Synopses & Reviews
The ideas of Le Corbusier on modern furnishings, modern houses, and modern cities are still, more than three decades after the architect's death, persuasive and extremely influential. He considered the objects of daily life -- a chair, a cabinet, a bottle -- as "tools," elements whose form and function could be rationally resolved and then standardized. His own metal furniture, designed in collaboration with Pierre Jeanneret and Charlotte Perriand, was based on strict conceptions of utility and typology that nevertheless resulted in pieces that were among the most elegant and luxurious creations of modern design. While Le Corbusier's reputation was based on his rhetoric of functionalist utility, standardization, and the machine, his rational approach was modulated by human experience and had a poetic and complex relationship to the built and furnished environment.
In this authoritative volume, George H. Marcus analyzes this relationship as it informed Le Corbusier's domestic interiors and furnishings spanning his entire career, from the revolutionary Esprit Nouveau pavilion of 1925 to the celebrated Villa Savoye to the controversial Unité d'Habitation in Marseilles and other works of his later years. Marcus pays particular attention to the often unappreciated role of color in these projects and focuses in great detail on the seminal pieces of furniture produced by Le Corbusier's studio -- including the famed grand confort chair and chaise longue - documenting not only the conditions surrounding their conceptualization and design but also the vicissitudes of their original production and their continuing manufacture. Extensively illustrated with new color photography, archival photography, and the architect's sketches and drawings, Le Corbusier: Inside the Machine for Living offers fresh insight into this relatively little-studied aspect of the great architect's career.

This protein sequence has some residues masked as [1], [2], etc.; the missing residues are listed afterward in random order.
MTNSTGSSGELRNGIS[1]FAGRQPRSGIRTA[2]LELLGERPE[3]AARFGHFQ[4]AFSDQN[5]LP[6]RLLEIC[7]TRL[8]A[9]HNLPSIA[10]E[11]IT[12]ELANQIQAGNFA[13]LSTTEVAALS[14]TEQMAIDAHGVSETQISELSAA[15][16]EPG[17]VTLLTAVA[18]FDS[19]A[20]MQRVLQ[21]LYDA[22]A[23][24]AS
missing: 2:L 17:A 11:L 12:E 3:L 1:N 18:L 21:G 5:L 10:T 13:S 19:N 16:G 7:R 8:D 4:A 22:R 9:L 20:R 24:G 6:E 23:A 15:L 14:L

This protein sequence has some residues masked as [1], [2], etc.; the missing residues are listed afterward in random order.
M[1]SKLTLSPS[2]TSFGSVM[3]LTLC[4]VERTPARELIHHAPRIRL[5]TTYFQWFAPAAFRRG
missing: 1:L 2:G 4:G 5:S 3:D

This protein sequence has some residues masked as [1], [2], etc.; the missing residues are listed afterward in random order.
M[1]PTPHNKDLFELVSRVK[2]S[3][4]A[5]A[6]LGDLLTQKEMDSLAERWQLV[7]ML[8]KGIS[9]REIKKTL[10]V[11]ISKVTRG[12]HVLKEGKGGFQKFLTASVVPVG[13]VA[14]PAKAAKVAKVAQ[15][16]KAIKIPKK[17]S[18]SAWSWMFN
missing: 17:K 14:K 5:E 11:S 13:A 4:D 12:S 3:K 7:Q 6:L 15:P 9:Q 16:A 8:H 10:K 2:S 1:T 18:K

Inside the Machine for Living is an exploration of the furniture and interiors of Le Corbusier, shedding new light on a relatively little-studied aspect of one of the most celebrated architects of the twentieth century. The study is extensively illustrated with new color photography, archival photography, and the architect's sketches and drawings.
About the Author
George H. Marcus, teaches the history of twentieth-century design at the University of Pennsylvania. He is the author of Design in the Fifties: When Everyone Went Modern and Functionalist Design: An Ongoing History, and co-author of Landmarks of Twentieth-Century Design.